End of summer reading | NevadaAppeal.com

End of summer reading

Two recent debut novels are worth checking out if you’re looking for something to close out your summer reading.

“Dragonfish” (Norton) by Vu Tran is a nourish thriller set in contemporary Las Vegas. It’s the tale of an Oakland cop who’s till enamored of his ex-wife who left him sometime back and moved to Vegas where she’s hooked up with and married a notorious Vietnamese drug smuggler.

When she goes missing, the smuggler ends up blackmailing the cop into searching for her through the less than glowing neon underbelly of Vegas. In doing so, he uncovers the ghosts of not only his ex-wife’s past but also the fallout that came about with the fall of Saigon after the Vietnam War.

Told in riveting prose that, early on, sucks you in, this novel is more than your usual crime thriller. It’s an object lesson, a beautifully told story, about the ghosts of the past and their hold on the present.

Another debut, “Fourth of July Creek” (Ecco) by Smith Henderson is set in present day Montana. It’s the story of a more than slightly scarred social worker who sets out to help a feral and malnourished kid living by hook and crook in the Montana wilderness.

In trying to save the kid, the social worker’s own family situation begins to deteriorate as he’s drawn into a web of odd characters that populate the country around the sort-of-1980s fictional town of Tenmile, Montana.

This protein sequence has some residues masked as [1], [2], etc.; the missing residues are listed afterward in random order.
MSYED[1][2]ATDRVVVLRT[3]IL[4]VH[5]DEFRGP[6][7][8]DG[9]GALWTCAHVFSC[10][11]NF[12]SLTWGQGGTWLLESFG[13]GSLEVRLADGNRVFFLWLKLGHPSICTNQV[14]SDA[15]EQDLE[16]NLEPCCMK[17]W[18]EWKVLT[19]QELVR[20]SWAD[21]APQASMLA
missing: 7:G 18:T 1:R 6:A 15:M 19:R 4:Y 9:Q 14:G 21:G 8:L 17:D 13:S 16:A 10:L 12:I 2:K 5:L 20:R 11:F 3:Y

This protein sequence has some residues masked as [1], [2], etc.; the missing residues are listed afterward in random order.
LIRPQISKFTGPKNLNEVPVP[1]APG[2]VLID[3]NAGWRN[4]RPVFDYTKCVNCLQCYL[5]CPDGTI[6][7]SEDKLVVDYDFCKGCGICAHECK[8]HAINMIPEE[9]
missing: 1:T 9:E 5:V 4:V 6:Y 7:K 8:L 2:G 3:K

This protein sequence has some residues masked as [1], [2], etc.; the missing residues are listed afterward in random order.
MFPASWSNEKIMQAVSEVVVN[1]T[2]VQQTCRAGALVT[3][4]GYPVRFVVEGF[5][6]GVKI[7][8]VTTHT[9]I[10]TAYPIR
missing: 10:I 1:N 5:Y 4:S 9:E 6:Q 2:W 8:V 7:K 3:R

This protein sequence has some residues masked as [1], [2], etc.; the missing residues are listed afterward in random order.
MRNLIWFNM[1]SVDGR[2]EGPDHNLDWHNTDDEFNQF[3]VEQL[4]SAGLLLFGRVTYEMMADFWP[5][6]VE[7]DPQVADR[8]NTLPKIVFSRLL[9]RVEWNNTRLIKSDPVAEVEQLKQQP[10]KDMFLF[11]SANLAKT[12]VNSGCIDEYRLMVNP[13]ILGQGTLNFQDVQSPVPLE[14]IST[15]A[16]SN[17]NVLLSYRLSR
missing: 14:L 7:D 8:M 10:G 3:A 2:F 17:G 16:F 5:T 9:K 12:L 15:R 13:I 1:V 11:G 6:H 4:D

In addition to evocations of the splendors of Montana’s natural environment, we get the usual Western assortment of coots and codgers who’ve spent way too long drinking in the Ten High bar but also an assortment of recent arrivals — neo-Nazi’s, survivalists, Bible-bangers, surreptitious weed growers. It is not long before you can sense the imminent arrival of both the FBI and ATF agents.

In conjuring these characters and setting them adrift together, we get an assaying of what freedom might mean in twentieth century Montana (and the rest of the West for that matter) and what comes when these different versions collide.

The Churchill Arts Council’s 2015 – 2016 season kicks off next month with two events. Wyoming artist Tawni Shuler will give a talk on her exhibition at the Art Center on September 12 and the popular Americana band, The Leftover Cuties will perform on September 26.

We’ll have more information on these events in next couple of weeks.

Kirk Robertson writes about the arts and may be reached at news@lahontanvalleynews.com.